The dates weren't exactly right, but being born on nearly the same day as kinetic artist Len Lye was enough to land two New Plymouth children a special role today.
Zavier Rangiwananga (6) and Emerson Martin (9) got to help Economics Minister Steven Joyce officially open the new Len Lye Centre because their birthdays were similar to Lye's, who was born on July 6.
Ripping the cover off the doors to the spectacular stainless steel-clad centre, Joyce told a crowd of several hundred at today's launch of the $17.5 million combined Len Lye Centre-Govett-Brewster Art Gallery that the man who brought Lye's art to the city, engineer John Matthews met the definition of someone with a magnificent obsession.
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It was Matthews' work building Lye's kinetic sculpture over the past 46 years that underpinned the realisation of the centre.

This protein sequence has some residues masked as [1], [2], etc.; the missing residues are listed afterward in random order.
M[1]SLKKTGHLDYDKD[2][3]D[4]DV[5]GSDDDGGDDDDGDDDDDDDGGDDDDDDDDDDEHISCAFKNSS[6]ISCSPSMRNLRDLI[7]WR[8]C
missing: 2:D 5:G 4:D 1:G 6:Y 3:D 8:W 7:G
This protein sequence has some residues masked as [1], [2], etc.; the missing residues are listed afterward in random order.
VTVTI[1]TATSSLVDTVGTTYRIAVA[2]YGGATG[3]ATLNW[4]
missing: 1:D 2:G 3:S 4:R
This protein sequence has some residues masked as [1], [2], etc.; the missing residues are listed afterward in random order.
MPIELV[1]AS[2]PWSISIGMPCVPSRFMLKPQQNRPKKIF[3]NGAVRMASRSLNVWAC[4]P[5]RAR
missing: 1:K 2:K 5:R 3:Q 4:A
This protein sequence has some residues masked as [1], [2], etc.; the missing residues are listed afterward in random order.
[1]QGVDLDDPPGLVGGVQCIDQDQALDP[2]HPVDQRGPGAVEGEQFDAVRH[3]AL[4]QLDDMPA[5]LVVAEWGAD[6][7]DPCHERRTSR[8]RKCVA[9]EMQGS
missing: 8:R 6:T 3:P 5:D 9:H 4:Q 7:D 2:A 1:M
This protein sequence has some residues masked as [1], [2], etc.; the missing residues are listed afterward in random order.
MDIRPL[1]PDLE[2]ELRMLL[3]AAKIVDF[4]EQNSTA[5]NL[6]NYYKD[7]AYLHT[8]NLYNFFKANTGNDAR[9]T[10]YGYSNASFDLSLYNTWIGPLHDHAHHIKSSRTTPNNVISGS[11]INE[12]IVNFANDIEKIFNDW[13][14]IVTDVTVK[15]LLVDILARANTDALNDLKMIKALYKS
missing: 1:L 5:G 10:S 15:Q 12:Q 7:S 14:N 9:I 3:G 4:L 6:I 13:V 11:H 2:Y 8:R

Joyce paid tribute to the city, his home town, for becoming a magnificent centre of creativity ever since it decided during his school days to get the railway shunting yards away from the coastline and reclaim its relationship with the sea.
He acknowledged there had been some public opposition to the project over its long gestation, but predicted that within five years 100 percent of the local populace would declare themselves in favour of it. Such was the nature of public arts controversies.
Minister of Recreation Arts and Heritage Maggie Barry said the impact the new centre would have on New Plymouth would be compared with that of the Eiffel Tower on Paris and the Opera House on Sydney.
The doors were opened to the public in mid-morning and dozens finally got to see what lies behind the shiny façade.
The centre is showing four versions of Lye's Fountain kinetic works, one called Grass and another named Universe, as well as numerous paintings, designs and films. Display of a well-known sculpture called Trilogy: Flip and Two Twisters was postponed because of technical problems.